Remove duplicates in sql?



  • I have a postgresql database which got triplicates of its entries. (That part is fixed)

    So now I have

    id | name
    1  | bob
    1  | bob
    1  | bob
    2  | jane
    2  | jane
    2  | jane

    Can I remove the two extras and leave the one for the whole set of 400+?

    Thanks :)
     



  • This should do what you want, but you probably ought to put unique constraints on the table such that it doesn't happen to begin with.  Data integrity is an oft overlooked but vital part of systems. 

    Select ID, Name from Blah Group By ID, Name

     



  • I fixed the table and the code - but I wanted to remove all the duplicates in one query.

    How does a select remove the extras? 



  • Okay I gotcha now - It was the end of the day and I wanted to go home.  Offhand, I can't think of a way to remove the duplicates in one shot.  What I'd do is create a temporary table and select the unique records into it.  Then you delete the contents of the original and then reinsert the contents from the temp table back into the original.

    So you would have something along the lines of the following.

    Insert Into Temp_MyTable (ID, Name) Select ID, Name From MyTable Group By ID, Name

    Delete From MyTable

    Insert Into MyTable (ID, Name) Select ID, Name From Temp_MyTable Order By ID

    If you need it done in one shot so that the database is still usable while your working on it, you could wrap the statements in a transaction so that all the modifications are committed at the same time.
     



  • How about:

    select distinct id,name from mytable

     



  • [quote user="lpope187"]

    Okay I gotcha now - It was the end of the day and I wanted to go home.  Offhand, I can't think of a way to remove the duplicates in one shot.  What I'd do is create a temporary table and select the unique records into it.  Then you delete the contents of the original and then reinsert the contents from the temp table back into the original.

    So you would have something along the lines of the following.

    Insert Into Temp_MyTable (ID, Name) Select ID, Name From MyTable Group By ID, Name

    Delete From MyTable

    Insert Into MyTable (ID, Name) Select ID, Name From Temp_MyTable Order By ID

    If you need it done in one shot so that the database is still usable while your working on it, you could wrap the statements in a transaction so that all the modifications are committed at the same time.
     

    [/quote]

     

    That makes sense, thanks :)     



  • [quote user="lpope187"]create a temporary table and select the unique records into it.  Then you delete the contents of the original and then reinsert the contents from the temp table back into the original.[/quote]

    Wouldn't a [code]SELECT INTO [original table][/code] remove the need for a temp table?
     



  • You cant "Select into" the table you plan deleting the lines from...

     What i would STRONGLY suggest is to get the ID fixed first. There needs to be a unique identifier for each record. If there is one already, you can clear all the rows with a single delete statement:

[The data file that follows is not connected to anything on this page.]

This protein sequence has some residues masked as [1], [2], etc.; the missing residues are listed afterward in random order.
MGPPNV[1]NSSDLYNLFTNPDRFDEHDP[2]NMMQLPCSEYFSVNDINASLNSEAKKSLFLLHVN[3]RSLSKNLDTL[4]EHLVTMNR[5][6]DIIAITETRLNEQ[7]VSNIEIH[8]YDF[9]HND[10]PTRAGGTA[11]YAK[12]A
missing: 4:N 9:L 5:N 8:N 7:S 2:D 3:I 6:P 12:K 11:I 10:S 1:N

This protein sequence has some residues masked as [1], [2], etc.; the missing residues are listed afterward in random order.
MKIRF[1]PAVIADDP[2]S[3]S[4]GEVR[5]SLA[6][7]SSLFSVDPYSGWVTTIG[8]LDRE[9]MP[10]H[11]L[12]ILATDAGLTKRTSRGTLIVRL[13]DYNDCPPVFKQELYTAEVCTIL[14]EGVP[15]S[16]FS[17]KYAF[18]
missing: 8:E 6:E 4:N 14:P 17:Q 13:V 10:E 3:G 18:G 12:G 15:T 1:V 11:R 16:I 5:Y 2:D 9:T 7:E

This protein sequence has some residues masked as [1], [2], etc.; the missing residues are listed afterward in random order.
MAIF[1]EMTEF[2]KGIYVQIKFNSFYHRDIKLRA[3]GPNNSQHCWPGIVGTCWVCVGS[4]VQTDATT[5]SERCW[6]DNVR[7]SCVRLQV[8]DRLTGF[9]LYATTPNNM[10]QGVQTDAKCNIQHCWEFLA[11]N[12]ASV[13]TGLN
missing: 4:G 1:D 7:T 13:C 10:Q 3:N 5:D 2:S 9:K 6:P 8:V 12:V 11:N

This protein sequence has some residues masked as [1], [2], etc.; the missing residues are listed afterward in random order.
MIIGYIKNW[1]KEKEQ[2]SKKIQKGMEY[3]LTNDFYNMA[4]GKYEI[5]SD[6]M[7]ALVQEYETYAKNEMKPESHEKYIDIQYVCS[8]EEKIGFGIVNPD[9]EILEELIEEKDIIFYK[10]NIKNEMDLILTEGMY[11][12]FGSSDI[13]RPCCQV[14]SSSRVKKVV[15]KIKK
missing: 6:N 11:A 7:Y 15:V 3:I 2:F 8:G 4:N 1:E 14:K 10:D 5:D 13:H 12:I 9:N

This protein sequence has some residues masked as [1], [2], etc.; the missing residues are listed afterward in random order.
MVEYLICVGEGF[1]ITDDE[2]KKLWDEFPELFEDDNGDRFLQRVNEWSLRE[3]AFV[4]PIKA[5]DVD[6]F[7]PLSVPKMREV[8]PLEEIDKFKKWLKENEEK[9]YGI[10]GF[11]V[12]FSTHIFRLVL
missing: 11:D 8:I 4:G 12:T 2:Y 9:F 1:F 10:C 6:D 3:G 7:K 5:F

Delete from table where UniqueID not in (select min(uniqueID) from Table group by [All], [other], [stuff])

     This will eliminate the need for a temp table.

    Also after you fix this I would also suggest adding a constraint to the table that will actually enforce uniquness... That way you will notice if there is more code that needs to be fixed :)



  • Just noticed the add at the top of the page of this thread.

     

    dedupe software only £325

    Simple, effective, works with most data

    formats.  Free trial download.

     

    So for £325, you get software that runs 3 lines of code!

     

    That's a price WTF if I ever saw one



  • I don't know if there's similar functionality in postgre, but SQL Server 2005 lets you do this neat little trick: (Lines starting with -- are comments)

    --Before
    SELECT * FROM deleteduplicates;
    

    --Show the results of attaching row numbers partitioned by id
    WITH [numberedduplicates](row_number, id, name) AS (
    SELECT
    ROW_NUMBER() OVER (PARTITION BY id ORDER BY id),
    id,
    name
    FROM deleteduplicates
    )
    SELECT * FROM numberedduplicates;

    --Delete the rows that aren't the first row for a particular id
    WITH [numberedduplicates](row_number, id, name) AS (
    SELECT
    ROW_NUMBER() OVER (PARTITION BY id ORDER BY id),
    id,
    name
    FROM deleteduplicates
    )
    DELETE FROM numberedduplicates WHERE row_number > 1;

    --After
    SELECT * FROM deleteduplicates;

    The resulting output:

    id          name
    ----------- --------------------------------
    1           bob
    1           bob
    1           bob
    2           jane
    2           jane
    2           jane
    3           mary
    4           jeff
    4           jeff
    

    (9 row(s) affected)

    row_number id name


    1 1 bob
    2 1 bob
    3 1 bob
    1 2 jane
    2 2 jane
    3 2 jane
    1 3 mary
    1 4 jeff
    2 4 jeff

    (9 row(s) affected)

    (5 row(s) affected)

    id name


    1 bob
    2 jane
    3 mary
    4 jeff

    (4 row(s) affected)

    I just found out about this one the other day. :)


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